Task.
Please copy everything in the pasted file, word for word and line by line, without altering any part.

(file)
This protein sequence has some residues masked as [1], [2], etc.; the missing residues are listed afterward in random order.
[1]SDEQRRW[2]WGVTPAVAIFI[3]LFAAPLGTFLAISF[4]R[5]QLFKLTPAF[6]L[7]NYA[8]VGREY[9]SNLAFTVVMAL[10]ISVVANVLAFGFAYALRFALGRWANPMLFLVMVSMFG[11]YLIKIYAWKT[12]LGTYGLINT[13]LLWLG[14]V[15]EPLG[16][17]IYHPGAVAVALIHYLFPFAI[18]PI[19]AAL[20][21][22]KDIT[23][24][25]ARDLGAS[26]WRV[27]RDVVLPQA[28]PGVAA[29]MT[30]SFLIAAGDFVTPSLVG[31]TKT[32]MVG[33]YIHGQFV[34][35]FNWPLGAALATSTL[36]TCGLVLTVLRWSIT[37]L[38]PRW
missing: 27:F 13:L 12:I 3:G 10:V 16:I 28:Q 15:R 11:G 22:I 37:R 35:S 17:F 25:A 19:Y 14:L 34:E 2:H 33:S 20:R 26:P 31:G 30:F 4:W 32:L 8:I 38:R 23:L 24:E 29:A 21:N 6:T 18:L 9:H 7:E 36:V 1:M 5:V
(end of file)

This protein sequence has some residues masked as [1], [2], etc.; the missing residues are listed afterward in random order.
[1]SDEQRRW[2]WGVTPAVAIFI[3]LFAAPLGTFLAISF[4]R[5]QLFKLTPAF[6]L[7]NYA[8]VGREY[9]SNLAFTVVMAL[10]ISVVANVLAFGFAYALRFALGRWANPMLFLVMVSMFG[11]YLIKIYAWKT[12]LGTYGLINT[13]LLWLG[14]V[15]EPLG[16][17]IYHPGAVAVALIHYLFPFAI[18]PI[19]AAL[20][21][22]KDIT[23][24][25]ARDLGAS[26]WRV[27]RDVVLPQA[28]PGVAA[29]MT[30]SFLIAAGDFVTPSLVG[31]TKT[32]MVG[33]YIHGQFV[34][35]FNWPLGAALATSTL[36]TCGLVLTVLRWSIT[37]L[38]PRW
missing: 27:F 13:L 12:I 3:G 10:V 16:I 28:Q 15:R 11:G 22:I 37:R 35:S 17:F 25:A 19:Y 14:L 34:E 2:H 33:S 20:R 26:P 31:G 30:F 4:W 32:L 8:I 38:R 23:L 24:E 29:A 21:N 6:T 18:L 9:H 7:E 36:V 1:M 5:V